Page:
but close to Palm Springs but not in the Palm Springs landing take of pattern . Even Ontario a busy airport is a good 65 to 70 mi by air.
The uncontrolled airport in Thermal, CA (Jackie Cochran - KTRM) was what was causing the issue. They are inside the surface Class E airspace for the airport. They are in a 100 foot grid on the UASFM.
Old 01-02-2021, 06:08 AM
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Isn't in interesting that regardless of the issue, there's always an "AMA Firefighter" that runs to the scene to defend their lack of transparency. They've been working on these waivers for over two years, we can find proof of just two successes. If there's more, the AMA EC surely knows but they will not tell us where, how many, or details of what they achieved (or not). Yet they refuse to tell us. And now, the firefighters run in to say "but that wasn't the topic" of the video. It's been two years, when WILL there be a video detailing specifics of successes - or lack thereof?

Again I ask, "If the AMA has been so successful getting waivers, why not share details with members?" On the other hand, the simplest and most rational reason for not sharing those details is that AMA has not achieved as much as they've led us to believe.
Old 01-02-2021, 09:43 AM
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If that was directed towards me, I was only stating my opinion and in no way was it meant to defend the AMA. Of course I do understand that there are those in this forum who will think that anything less than screaming "Death to the AMA" amounts to a mindless obedience to Muncie.

Personally I think the AMA is causing more problems than it may think it is solving when it comes to the altitude condition in 44809. Clubs located inside controlled airspace at least have a way forward. Those located in Class G have a far less clear path. Perhaps the FRIA process will provide a means to obtain a higher operating altitude than is currently permitted in 44809.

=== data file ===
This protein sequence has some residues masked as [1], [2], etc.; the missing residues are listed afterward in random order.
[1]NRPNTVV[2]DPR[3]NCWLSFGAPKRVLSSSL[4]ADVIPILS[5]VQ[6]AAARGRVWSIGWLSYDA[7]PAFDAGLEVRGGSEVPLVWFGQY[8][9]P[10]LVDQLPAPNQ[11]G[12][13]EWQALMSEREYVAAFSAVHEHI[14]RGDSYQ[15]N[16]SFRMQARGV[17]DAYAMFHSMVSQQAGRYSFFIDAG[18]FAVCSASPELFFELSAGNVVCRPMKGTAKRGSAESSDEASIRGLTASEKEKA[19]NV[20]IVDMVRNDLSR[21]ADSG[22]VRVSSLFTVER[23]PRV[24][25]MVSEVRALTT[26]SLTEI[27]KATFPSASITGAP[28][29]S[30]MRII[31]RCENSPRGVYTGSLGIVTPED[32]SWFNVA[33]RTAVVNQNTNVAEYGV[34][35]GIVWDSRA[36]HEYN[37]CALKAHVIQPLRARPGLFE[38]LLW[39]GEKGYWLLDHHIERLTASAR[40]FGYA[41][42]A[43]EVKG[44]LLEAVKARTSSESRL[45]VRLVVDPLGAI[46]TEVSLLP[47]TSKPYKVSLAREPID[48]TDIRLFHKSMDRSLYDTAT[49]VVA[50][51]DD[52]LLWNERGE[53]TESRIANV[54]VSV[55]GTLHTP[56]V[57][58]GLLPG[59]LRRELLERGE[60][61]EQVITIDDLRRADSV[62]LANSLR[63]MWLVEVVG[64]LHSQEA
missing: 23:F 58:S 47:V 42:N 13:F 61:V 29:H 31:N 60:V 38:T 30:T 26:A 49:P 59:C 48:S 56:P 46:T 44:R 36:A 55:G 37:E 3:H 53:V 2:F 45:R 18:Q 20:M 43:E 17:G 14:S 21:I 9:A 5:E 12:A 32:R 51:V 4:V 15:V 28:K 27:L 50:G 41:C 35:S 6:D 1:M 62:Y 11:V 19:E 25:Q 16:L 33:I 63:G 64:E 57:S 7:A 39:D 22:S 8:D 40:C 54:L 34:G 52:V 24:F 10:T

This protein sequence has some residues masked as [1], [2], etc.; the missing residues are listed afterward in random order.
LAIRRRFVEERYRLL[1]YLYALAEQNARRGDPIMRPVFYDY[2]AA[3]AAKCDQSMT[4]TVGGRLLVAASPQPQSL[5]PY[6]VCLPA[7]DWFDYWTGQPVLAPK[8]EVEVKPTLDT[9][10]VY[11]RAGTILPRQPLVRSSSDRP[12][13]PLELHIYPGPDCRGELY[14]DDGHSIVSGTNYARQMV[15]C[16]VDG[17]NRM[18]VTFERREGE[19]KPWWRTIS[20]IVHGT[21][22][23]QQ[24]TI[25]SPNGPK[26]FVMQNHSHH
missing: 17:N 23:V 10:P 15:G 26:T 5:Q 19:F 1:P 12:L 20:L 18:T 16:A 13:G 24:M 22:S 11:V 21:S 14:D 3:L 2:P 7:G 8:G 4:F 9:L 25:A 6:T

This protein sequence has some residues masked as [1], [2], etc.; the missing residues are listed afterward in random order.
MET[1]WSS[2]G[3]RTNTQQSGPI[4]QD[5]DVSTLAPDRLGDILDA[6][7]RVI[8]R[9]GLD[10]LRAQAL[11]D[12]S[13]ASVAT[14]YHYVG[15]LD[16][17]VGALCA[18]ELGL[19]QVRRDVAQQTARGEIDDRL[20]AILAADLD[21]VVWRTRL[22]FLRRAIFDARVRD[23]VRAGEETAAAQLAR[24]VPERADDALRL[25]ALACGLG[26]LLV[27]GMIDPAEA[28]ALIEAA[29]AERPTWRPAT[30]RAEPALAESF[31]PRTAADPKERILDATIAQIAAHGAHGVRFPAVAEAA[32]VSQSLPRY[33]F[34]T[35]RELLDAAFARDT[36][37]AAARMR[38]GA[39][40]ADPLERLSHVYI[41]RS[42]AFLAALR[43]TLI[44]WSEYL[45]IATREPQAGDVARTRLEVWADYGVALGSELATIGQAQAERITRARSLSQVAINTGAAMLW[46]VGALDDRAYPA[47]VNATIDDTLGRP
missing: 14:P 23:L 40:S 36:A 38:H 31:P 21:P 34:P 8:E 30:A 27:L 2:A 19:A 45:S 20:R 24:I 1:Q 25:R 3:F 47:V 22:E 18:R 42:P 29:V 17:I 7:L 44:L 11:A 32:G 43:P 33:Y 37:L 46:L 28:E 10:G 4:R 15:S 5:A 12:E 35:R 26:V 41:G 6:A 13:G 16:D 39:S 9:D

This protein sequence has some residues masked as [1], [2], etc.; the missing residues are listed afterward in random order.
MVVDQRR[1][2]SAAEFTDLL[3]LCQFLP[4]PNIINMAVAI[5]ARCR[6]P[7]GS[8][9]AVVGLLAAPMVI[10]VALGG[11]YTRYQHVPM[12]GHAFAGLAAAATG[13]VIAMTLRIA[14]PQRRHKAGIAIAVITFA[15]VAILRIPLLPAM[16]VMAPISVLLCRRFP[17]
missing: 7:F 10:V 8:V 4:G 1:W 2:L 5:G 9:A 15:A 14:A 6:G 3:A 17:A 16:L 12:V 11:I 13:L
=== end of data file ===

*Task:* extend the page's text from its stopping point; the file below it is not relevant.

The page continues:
I have no idea why the AMA has not made a bigger deal of the success that has been achieved by several clubs. On the other hand it is also possible that there may be other reasons beyond trying to obfuscate a lack of success obtaining waivers from the FAA. That could be one, but that does not mean it is the only possible reason.
Old 01-02-2021, 09:58 AM
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Originally Posted by FUTABA-RC View Post
On the other hand it is also possible that there may be other reasons beyond trying to obfuscate a lack of success obtaining waivers from the FAA. That could be one, but that does not mean it is the only possible reason.
I agree, simply because we do not actually know what the reason is, but I cannot even imagine what another reason might be. Can You? The AMA has been asked to share that information numerous times, it is not like they haven't heard the requests, wouldn't you think they would at least acknowledge the requests by saying something like, "We are not able to discuss specifics of waivers at this time due to..."?

Astro
Old 01-02-2021, 12:12 PM
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Originally Posted by astrohog View Post
I agree, simply because we do not actually know what the reason is, but I cannot even imagine what another reason might be. Can You? The AMA has been asked to share that information numerous times, it is not like they haven't heard the requests, wouldn't you think they would at least acknowledge the requests by saying something like, "We are not able to discuss specifics of waivers at this time due to..."?

Astro
I am not in the mind reading business, so I cannot postulate why the AMA does what it does. And our inability to conceive of a reason does not mean there is no reason. I simply say "I don't know" and leave it to others to play "what if" etc.


Old 01-02-2021, 12:39 PM
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(5) In Class B, Class C, or Class D airspace or within the lateral boundaries of the surface area of Class E airspace designated for an airport, the operator obtains prior authorization from the Administrator or designee before operating and complies with all airspace restrictions and prohibitions.